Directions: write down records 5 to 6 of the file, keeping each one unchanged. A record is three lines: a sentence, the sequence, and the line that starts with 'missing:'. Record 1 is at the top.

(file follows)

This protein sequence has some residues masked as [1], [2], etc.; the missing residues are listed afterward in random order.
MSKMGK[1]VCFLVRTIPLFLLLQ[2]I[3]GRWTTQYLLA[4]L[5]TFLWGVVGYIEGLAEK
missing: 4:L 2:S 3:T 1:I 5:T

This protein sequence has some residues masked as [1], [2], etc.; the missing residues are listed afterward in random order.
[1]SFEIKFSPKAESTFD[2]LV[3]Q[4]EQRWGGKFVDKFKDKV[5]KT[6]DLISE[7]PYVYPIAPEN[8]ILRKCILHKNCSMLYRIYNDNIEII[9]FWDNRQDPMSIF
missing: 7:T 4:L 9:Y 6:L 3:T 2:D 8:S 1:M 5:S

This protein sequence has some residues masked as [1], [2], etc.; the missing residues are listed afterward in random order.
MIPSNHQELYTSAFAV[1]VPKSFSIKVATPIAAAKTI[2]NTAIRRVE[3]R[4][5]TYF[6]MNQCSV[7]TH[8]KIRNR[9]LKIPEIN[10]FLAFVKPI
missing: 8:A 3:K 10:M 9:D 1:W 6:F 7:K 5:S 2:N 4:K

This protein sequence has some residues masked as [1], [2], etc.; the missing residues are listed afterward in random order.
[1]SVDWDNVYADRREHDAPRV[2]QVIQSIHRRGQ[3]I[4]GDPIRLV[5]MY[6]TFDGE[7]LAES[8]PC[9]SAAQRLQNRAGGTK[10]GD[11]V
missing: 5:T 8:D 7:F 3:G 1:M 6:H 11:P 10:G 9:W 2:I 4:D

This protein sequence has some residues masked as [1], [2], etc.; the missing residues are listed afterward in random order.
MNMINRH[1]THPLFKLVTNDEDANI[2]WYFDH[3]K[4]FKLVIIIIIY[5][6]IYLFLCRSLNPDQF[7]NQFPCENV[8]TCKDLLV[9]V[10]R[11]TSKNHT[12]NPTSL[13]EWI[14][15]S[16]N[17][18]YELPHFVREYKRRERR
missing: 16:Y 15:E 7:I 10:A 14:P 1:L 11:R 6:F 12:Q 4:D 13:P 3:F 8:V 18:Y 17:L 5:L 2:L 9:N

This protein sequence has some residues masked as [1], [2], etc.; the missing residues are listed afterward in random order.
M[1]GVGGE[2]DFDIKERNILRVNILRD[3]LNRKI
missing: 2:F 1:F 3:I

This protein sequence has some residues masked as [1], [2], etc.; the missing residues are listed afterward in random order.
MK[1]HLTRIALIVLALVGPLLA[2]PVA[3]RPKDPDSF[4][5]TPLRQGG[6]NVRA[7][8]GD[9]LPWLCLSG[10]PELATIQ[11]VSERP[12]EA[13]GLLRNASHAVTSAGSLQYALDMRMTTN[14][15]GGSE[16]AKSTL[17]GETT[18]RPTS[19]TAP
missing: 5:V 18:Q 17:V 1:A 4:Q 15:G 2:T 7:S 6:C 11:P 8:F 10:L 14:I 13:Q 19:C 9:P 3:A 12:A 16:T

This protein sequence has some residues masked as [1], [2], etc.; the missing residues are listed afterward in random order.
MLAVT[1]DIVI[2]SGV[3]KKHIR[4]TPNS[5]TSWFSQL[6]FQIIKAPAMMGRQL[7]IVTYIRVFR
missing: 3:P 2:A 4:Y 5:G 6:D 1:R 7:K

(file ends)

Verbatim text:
This protein sequence has some residues masked as [1], [2], etc.; the missing residues are listed afterward in random order.
MNMINRH[1]THPLFKLVTNDEDANI[2]WYFDH[3]K[4]FKLVIIIIIY[5][6]IYLFLCRSLNPDQF[7]NQFPCENV[8]TCKDLLV[9]V[10]R[11]TSKNHT[12]NPTSL[13]EWI[14][15]S[16]N[17][18]YELPHFVREYKRRERR
missing: 16:Y 15:E 7:I 10:A 14:P 1:L 11:R 6:F 12:Q 4:D 13:P 3:F 8:V 18:Y 17:L 5:L 2:L 9:N

This protein sequence has some residues masked as [1], [2], etc.; the missing residues are listed afterward in random order.
M[1]GVGGE[2]DFDIKERNILRVNILRD[3]LNRKI
missing: 2:F 1:F 3:I